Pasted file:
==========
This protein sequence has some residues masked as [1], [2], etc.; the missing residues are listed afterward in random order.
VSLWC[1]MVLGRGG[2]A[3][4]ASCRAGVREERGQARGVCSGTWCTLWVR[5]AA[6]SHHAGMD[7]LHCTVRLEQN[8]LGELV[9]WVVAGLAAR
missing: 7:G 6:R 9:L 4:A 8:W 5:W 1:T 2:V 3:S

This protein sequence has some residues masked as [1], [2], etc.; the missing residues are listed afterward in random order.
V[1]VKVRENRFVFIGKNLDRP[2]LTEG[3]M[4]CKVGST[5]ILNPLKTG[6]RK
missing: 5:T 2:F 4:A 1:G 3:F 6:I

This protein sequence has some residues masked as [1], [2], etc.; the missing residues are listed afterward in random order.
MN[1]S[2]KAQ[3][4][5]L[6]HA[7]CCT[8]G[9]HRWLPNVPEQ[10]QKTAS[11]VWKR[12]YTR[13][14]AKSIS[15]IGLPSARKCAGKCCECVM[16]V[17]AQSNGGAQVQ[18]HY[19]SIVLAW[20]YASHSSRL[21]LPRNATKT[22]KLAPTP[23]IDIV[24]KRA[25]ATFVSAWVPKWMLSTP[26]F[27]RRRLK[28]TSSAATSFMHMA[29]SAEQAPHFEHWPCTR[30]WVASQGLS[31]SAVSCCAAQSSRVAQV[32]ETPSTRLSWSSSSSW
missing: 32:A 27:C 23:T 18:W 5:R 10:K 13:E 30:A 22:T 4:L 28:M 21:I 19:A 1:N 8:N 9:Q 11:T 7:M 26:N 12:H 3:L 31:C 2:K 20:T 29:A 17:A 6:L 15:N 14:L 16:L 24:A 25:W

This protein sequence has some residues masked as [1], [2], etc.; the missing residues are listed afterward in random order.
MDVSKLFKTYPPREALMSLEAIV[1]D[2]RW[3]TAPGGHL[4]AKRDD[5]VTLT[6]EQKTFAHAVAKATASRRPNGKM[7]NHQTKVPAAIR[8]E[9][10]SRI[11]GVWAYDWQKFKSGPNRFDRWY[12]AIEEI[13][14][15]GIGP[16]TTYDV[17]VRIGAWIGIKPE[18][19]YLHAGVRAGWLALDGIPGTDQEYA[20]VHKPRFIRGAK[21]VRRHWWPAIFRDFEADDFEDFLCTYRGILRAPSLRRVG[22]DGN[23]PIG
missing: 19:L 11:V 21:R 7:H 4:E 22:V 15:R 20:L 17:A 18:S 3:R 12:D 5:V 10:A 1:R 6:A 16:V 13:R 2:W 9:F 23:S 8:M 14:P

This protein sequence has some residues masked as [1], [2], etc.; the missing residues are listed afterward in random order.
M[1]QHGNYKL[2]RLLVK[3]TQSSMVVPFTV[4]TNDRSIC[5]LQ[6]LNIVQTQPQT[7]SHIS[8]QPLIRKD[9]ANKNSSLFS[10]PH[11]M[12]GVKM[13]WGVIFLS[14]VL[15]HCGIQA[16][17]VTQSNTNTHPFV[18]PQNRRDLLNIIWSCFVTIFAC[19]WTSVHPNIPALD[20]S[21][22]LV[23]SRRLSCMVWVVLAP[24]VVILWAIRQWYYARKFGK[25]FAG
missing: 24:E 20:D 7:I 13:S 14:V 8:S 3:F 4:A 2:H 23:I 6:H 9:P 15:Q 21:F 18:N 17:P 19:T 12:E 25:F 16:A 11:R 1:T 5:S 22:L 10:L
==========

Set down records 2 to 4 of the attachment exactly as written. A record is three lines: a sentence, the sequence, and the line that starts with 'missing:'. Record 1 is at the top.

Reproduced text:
This protein sequence has some residues masked as [1], [2], etc.; the missing residues are listed afterward in random order.
V[1]VKVRENRFVFIGKNLDRP[2]LTEG[3]M[4]CKVGST[5]ILNPLKTG[6]RK
missing: 5:T 2:F 4:A 1:G 3:F 6:I

This protein sequence has some residues masked as [1], [2], etc.; the missing residues are listed afterward in random order.
MN[1]S[2]KAQ[3][4][5]L[6]HA[7]CCT[8]G[9]HRWLPNVPEQ[10]QKTAS[11]VWKR[12]YTR[13][14]AKSIS[15]IGLPSARKCAGKCCECVM[16]V[17]AQSNGGAQVQ[18]HY[19]SIVLAW[20]YASHSSRL[21]LPRNATKT[22]KLAPTP[23]IDIV[24]KRA[25]ATFVSAWVPKWMLSTP[26]F[27]RRRLK[28]TSSAATSFMHMA[29]SAEQAPHFEHWPCTR[30]WVASQGLS[31]SAVSCCAAQSSRVAQV[32]ETPSTRLSWSSSSSW
missing: 32:A 27:C 23:T 18:W 5:R 10:K 13:E 30:A 22:T 4:L 28:M 21:I 19:A 1:N 8:N 9:Q 11:T 7:M 26:N 12:H 3:L 31:C 2:K 20:T 29:A 17:A 6:L 15:N 14:L 16:L 24:A 25:W

This protein sequence has some residues masked as [1], [2], etc.; the missing residues are listed afterward in random order.
MDVSKLFKTYPPREALMSLEAIV[1]D[2]RW[3]TAPGGHL[4]AKRDD[5]VTLT[6]EQKTFAHAVAKATASRRPNGKM[7]NHQTKVPAAIR[8]E[9][10]SRI[11]GVWAYDWQKFKSGPNRFDRWY[12]AIEEI[13][14][15]GIGP[16]TTYDV[17]VRIGAWIGIKPE[18][19]YLHAGVRAGWLALDGIPGTDQEYA[20]VHKPRFIRGAK[21]VRRHWWPAIFRDFEADDFEDFLCTYRGILRAPSLRRVG[22]DGN[23]PIG
missing: 19:L 11:V 21:R 7:H 4:E 22:V 15:R 20:L 17:A 18:S 3:R 12:D 5:V 10:A 1:R 6:A 16:V 13:R 2:W 9:F 23:S 8:M 14:P